Witnessing an ingroup member acting against his or her belief can lead individuals who identify with that group to change their own attitude in the direction of that counterattitudinal behavior. Two studies demonstrate this vicarious dissonance effect among high ingroup identifiers and show that this attitude change is not attributable to conformity to a perceived change in speaker attitude. Study 1 shows that the effect occurs - indeed, is stronger - even when it is clear that the speaker disagrees with the position espoused, and Study 2 shows that foreseeable aversive consequences bring about attitude change in the observer without any parallel impact on the perceived attitude of the speaker. Furthermore, the assumption that vicarious dissonance is at heart a group phenomenon is supported by the results indicating that attitude change is not impacted either by individual differences in dispositional empathy or measures of interpersonal affinity.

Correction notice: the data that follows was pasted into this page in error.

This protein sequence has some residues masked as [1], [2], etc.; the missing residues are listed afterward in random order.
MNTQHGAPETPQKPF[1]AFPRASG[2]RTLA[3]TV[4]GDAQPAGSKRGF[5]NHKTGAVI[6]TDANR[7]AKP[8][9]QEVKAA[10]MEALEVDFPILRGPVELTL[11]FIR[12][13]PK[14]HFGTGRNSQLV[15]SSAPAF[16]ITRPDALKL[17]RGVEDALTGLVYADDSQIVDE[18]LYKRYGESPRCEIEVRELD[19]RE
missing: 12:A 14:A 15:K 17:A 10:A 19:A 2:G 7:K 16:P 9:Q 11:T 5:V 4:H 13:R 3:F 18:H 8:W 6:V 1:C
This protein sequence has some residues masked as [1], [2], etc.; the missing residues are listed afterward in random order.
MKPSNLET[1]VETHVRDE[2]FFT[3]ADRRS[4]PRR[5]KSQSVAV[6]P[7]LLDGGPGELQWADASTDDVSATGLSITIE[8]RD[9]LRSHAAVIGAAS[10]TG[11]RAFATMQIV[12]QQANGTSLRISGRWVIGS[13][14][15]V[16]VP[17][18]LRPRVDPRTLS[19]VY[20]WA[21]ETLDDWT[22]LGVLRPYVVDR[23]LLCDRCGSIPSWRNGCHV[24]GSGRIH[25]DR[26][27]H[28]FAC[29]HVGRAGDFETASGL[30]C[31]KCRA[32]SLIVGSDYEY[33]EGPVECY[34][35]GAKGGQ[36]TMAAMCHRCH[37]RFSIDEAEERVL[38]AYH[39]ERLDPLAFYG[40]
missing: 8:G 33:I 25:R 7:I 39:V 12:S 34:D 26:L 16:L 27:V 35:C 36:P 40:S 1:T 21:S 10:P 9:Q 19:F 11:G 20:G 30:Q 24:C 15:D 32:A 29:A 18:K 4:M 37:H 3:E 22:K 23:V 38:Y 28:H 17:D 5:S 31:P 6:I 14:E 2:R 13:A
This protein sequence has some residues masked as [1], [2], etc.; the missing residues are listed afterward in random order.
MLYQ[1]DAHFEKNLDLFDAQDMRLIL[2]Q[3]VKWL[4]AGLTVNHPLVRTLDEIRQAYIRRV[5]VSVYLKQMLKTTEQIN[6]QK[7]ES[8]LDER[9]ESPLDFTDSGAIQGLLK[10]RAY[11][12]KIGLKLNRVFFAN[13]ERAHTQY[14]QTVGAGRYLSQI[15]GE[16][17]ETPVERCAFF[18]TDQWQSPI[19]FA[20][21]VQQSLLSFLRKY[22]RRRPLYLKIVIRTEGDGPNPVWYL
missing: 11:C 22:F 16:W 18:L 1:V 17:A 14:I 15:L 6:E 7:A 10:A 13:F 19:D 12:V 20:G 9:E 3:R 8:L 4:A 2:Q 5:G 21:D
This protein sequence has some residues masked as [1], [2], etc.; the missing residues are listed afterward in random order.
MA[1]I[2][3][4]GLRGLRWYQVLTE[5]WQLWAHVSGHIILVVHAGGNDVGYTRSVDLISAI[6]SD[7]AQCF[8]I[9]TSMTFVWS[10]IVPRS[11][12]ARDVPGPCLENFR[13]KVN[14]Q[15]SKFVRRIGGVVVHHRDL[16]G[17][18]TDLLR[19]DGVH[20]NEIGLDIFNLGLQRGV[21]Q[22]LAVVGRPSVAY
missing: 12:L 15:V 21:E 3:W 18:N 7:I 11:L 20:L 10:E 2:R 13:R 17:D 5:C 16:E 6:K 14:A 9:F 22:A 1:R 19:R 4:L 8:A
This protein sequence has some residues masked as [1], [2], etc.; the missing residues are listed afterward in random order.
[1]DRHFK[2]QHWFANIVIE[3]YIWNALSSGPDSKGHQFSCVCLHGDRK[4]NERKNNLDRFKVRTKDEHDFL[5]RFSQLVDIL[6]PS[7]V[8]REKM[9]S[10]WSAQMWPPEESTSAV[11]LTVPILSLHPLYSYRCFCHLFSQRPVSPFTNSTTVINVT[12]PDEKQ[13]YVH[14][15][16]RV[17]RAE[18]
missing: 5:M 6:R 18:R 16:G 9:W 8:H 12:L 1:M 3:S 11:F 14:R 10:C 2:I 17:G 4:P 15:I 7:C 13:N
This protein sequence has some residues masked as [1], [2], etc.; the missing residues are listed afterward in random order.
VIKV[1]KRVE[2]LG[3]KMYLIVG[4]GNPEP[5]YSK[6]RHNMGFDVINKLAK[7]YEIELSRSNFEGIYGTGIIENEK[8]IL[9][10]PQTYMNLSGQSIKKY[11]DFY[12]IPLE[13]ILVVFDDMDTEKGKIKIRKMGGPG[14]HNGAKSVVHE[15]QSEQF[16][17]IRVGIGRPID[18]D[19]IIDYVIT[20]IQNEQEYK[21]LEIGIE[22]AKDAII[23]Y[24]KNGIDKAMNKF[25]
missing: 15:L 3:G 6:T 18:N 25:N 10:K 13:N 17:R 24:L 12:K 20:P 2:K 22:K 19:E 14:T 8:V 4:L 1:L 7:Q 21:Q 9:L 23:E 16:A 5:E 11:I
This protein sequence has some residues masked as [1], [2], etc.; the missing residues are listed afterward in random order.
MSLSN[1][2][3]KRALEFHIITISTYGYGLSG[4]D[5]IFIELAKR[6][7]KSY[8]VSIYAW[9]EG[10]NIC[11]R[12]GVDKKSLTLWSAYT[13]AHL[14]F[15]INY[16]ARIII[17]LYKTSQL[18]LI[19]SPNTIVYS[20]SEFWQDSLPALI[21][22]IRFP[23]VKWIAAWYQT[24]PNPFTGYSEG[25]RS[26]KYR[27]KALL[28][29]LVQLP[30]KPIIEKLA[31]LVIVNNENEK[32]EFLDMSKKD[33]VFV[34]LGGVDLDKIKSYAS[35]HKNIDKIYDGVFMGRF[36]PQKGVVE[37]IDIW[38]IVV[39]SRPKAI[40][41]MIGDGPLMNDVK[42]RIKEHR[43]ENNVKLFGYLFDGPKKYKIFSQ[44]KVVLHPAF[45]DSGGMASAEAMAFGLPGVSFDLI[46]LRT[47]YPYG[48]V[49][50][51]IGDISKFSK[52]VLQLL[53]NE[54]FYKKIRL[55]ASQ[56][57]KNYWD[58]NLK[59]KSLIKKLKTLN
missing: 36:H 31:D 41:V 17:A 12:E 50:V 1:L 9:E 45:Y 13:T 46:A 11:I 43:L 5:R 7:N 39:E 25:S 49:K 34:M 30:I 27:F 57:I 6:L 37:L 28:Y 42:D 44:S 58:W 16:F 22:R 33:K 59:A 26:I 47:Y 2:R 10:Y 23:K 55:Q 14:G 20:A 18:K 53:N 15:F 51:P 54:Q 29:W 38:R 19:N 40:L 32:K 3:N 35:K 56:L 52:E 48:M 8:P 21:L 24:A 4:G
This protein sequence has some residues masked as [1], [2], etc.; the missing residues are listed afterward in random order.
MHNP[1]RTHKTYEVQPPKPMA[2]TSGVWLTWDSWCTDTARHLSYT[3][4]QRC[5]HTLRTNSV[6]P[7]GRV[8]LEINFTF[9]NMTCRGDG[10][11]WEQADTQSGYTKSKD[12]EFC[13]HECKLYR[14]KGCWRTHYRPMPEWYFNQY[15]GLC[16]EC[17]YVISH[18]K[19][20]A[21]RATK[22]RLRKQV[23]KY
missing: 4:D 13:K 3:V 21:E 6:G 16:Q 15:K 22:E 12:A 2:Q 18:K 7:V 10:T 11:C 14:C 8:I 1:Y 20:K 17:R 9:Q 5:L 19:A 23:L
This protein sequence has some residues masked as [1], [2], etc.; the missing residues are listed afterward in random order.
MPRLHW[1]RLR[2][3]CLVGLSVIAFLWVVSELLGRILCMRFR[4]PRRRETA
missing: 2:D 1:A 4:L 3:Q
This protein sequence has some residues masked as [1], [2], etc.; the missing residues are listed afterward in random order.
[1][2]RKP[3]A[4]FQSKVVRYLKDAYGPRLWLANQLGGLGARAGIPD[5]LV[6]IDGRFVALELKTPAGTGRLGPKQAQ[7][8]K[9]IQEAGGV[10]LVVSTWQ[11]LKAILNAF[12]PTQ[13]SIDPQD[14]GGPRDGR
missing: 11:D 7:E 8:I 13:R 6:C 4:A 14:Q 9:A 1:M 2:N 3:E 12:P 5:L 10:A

All Science Journal Classification (ASJC) codes
- Social Psychology
- Cultural Studies
- Arts and Humanities (miscellaneous)
- Sociology and Political Science
- Cognitive dissonance
- Vicarious processes